Eating disorders are sometimes seen as relatively common and simply being “concerned” about how you eat, but they are much more serious than this. Eating disorders are highly risky and come with some very severe consequences which at times can even lead to early death. Eating disorders can be a very sensitive subject and are often something the person wants to keep secret. This can make it extremely difficult to know if your teen may have an eating disorder and make it hard to know how best to support them. Before you can support your child through this though, you must first have an understanding of what an eating disorder is.
What are Eating Disorders?
Eating disorders involve a distorted view of one’s body and changes in behaviour in an attempt to correct any “flaws” the person perceives in their body. They can range from concerns about weight, size, shape and even muscle content. They tend to emerge in the teenage years but can occur at other times in life also. Although they are more commonly reported in women, they can be diagnosed in men. The most commonly diagnosed eating disorders are anorexia nervosa and bulimia. This article will focus on these two types, but if you would like further information on different types of eating disorders, please see the resources at the end of the article.
- Anorexia nervosa – Someone with this disorder feels as though they are overweight, even when their body weight is dangerously low. People with this disorder tend to severely restrict the food that they eat, be very particular on what they eat and weigh themselves often. It can cause anemia, muscle wasting, brittle hair and nails, dry skin, unusual hair growth, damage to the heart, brain damage, tiredness, infertility, thinning of the bones and even multi-organ failures.
- Bulimia – Someone experiencing bulimia will have frequent and repetitive instances of eating unusually large amounts of food. During these times they feel as though they are unable to control themselves. Following these instances, they feel extreme guilt and try to compensate for this lack of control through different behaviors. These may include using laxatives, diuretics, starving themselves, excessively exercising or forcing themselves to vomit. People with bulimia normally maintain a healthy and normal weight and this can make it harder to notice than anorexia nervosa. Bulimia can cause a sore throat, swollen saliva glands, broken down tooth enamel, decaying teeth, electrolyte imbalances which can cause strokes or a heart attack, severe dehydration and intestinal distress.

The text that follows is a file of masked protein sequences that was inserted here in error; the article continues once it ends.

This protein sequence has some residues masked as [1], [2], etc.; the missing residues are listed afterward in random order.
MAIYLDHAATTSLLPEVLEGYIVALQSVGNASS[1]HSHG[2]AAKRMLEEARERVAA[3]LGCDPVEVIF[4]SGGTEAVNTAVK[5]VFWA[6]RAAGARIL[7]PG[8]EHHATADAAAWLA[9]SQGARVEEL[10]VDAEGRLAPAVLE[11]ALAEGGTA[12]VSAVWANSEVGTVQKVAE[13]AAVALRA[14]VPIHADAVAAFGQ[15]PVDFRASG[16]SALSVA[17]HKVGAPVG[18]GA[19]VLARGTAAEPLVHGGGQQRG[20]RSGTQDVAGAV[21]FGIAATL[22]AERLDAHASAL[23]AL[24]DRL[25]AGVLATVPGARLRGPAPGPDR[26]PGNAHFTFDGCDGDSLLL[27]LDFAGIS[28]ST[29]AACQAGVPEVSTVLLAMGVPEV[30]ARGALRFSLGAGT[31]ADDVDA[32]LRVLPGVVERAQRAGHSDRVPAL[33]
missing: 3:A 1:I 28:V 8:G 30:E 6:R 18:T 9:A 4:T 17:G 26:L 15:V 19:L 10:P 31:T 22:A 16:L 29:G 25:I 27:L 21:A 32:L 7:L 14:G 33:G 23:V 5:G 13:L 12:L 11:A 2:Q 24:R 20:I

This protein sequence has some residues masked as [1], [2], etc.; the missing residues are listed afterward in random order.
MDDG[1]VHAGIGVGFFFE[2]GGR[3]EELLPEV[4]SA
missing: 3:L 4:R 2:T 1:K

Warning Signs of Eating Disorders:
If you notice the following signs in your teen, it is important to visit your medical practitioner.
- Food restrictions – eating tiny portions or trying to skip meals.
- Body image concerns – worrying about looking fat.
- Secretive – eating in secret or leaving straight after eating.
- Weight changes – either gaining or losing weight drastically.
- Withdrawal – pulling away from friends and family.
- Mood concerns – anxiety or depression, low self esteem and low confidence.
- Unusual eating habits – like insisting on using certain cutlery, using excessive sauces, cutting out certain foods or playing or cutting food into small pieces.
- Clothing choice – hiding under big and bulky clothing.
- Menstrual problems – late onset or lack of menstrual cycle.
- Physical concerns – including dizziness, feeling cold, problems sleeping, cuts and blisters on fingers, stomach cramps, dry skin, thin and brittle hair and nails, swelling of the feet and discoloration of their teeth.
How can I Help Support Them?
- Get them to the doctor – this is most important because eating disorders have severe medical complications. Try and work with your teen to get them to the doctor as obviously it is better if they are agreeable to this, but the most important thing is that you get them some medical, and psychological support.
- Talk to them – let them know about what you have noticed about them lately and that you are concerned. Try and keep this as non-judgmental and non-accusatory as possible. Using “I” statements opposed to “you” statements can help with this.
- Listen – if they open up to you, this is wonderful. Listen to their concerns and how they are feeling. Try and let them know that it is okay they are feeling that way and that you are here to support them.
- Come back to it – if they don’t open up, don’t be afraid to revisit the subject again on different occasions. It may take them some time to feel comfortable enough to share this with you as often they feel guilt or shame around their behaviour.
- Be aware of their influences – have a look at their friends and their interests. Sometimes this behaviour can be learned from others. There are also quite a few internet sites that are supportive of eating disorders and justify this behaviour. Ensure your teen does not have access to these types of sites. Also look at how you and your family talk about food. Beware of discussing diets or labeling foods as “good and bad”. Be careful not to put down your or others weight in front of your teen and instead of dieting try and build healthy eating habits instead.
If you feel like you need to talk to someone who can give you a more concrete plan to address your teen’s eating disorder, you can get in contact with a online therapist and get help immediately. You do not even need to make an appointment for an office visit.